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View Poll Results: Backpacking and 25 yards hunting handgun 45 ACP, 45 Super, 10mm?

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Thread: Backpacking and 25 yards hunting handgun 45 ACP, 45 Super, 10mm?

  1. #41
    Boolit Master

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    As a guy who does tramp around in the bear woods pretty frequently and hasn't been eaten yet, I'll give my 2 cents. I'd suggest you carry whatever you can make repeated fast hits with. I don't know of many handgun rounds that will do the job with just one shot. I carry a Kimber ultra carry 45 when I backpack in the black bear country. I carry a heavy loaded 45LC in Grizzly country. Both are more psychological comfort than anything else. I had to hike 3 miles back to camp in the middle of the night once( in a nasty thunderstorm) in grizzly country after a horse tried to kill me. I had my 45LC and a flashlight. I am under no illusions when it comes to handguns for bear defense. In the highly unlikely even that I ever have to use my 45's to defend myself, I will most likely be shooting the bear OFF me. Pistols just don't kill fast enough. Their main advantage is that you ALWAYS have them with you and they are better than fighting bare handed. We keep 12 gauges in camp and close at hand when camping in grizzly country. We've had them camp and it's not fun. Too many people, I think, have an incorrect scenario in their heads of how a bear encounter would go down. They are ambush predators. They nearly always see you before you see them. It will happen VERY fast and at very close range. You won't have time for much precision shooting. The one guy I know that killed a griz in self defense did it at 3 FEET with a 300 win. Bear landed at his feet. He fired his remaining rounds down through the top of its head. The biggest problem with backpacking is weight. No one wants to haul around an extra 4lbs of hand cannon, so the pistol gets left at home. Whatever you decide on, practice a LOT. Get it out fast and make fast repeated hits on a dinner plate sized target at about 3-4 feet. For handgun hunting, any of the calibers you mention will get it done. I've been intrigued by the 10mm for a long time, but it's an itch I haven't scratched yet... My 45's keep working, so that's good enough for me. Please understand, I am no expert when it comes to bears. I hope I haven't come across as someone trying to act like an expert. I'm just sharing my experiences and opinions, nothing more. Take them for what they are, just freely given and shared words.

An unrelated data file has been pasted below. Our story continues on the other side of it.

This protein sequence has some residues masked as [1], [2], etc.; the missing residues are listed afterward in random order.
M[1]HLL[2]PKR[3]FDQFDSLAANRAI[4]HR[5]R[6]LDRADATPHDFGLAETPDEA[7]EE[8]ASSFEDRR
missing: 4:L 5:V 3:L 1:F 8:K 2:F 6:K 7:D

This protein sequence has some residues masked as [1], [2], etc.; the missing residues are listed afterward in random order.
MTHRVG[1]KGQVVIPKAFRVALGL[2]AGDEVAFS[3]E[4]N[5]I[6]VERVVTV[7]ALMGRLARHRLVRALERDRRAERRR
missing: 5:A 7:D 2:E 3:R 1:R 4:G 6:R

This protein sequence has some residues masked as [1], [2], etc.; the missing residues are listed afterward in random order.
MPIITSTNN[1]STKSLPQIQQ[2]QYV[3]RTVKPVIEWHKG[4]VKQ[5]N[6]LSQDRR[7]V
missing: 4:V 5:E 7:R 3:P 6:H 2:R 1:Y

I'll be a nice to you as you'll let me be, or as mean as you make me be.

    Polite society started dying the day it was no longer necessary for rude men to physically defend themselves from the consquences of their actions or words.

  2. #42
    Boolit Master

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    Quote Originally Posted by DanWalker View Post
    Both are more psychological comfort than anything else.
    Carry what gives you "psychological comfort". I totally agree with 35remington's comments, as 45ACP hardball is a penetrator of man & beast, make no mistake about that! Shot placement rules the day as to instant death, death due to bleed-out or death due to infection - or no death due to misses or minor wounds that heal nicely.

    I'm not a big fan of muzzle energy, as I don't believe a word of it. Just think about this for a nano-second. Energy is scalar, strictly a measure of magnitude without vector or description. Take your 44 magnum cannon - 240 grain cast flying at 1500 fps at the muzzle. Math says it has about 1,200 ft/lbs of "energy". Now lay that muzzle against the side of a 150 pound deer and you should move him roughly 9 feet!! Ever see that happen?

    If you are ever so unfortunate to experience a real bear attack at close quarters - you will need real, and I mean real fast reflexes to bring your firearm to bare on the incoming threat. You may or may not get a shot off - unless you make a CNS strike, you will get knocked to the ground and unless the firearm is tethered to your body - it (the firearm) will go flying to a location probably never to be seen again for the duration of the encounter. You will get chewed on but unless you are real unlucky and suffer a deadly bite or the attack is predatory in nature - you will survive to get a few stiches in your hide.

    The 1911 45 ACP loaded with your reloads consisting of 255 to 265 grain hard cast skipping along at 950 to 1,050 fps will be every bit as deadly as your 44 magnum or 45 Colt loaded with the same bullets going the same velocity. Now, speed the bullet up several hundred feet per second in the 44 magnum/45 Colt and you might get a tad more penetration but penetration is all you'll get over the slower 45 ACP. If you don't reload - Buffalo bore produces a mighty fine 255 grain cast 45 ACP round. The 230 grain Gold Dot will expand to 50 caliber or a tad larger but will maintain 90% or better of it's weight but because it expands, penetration will suffer some - how much? depends again on shot placement.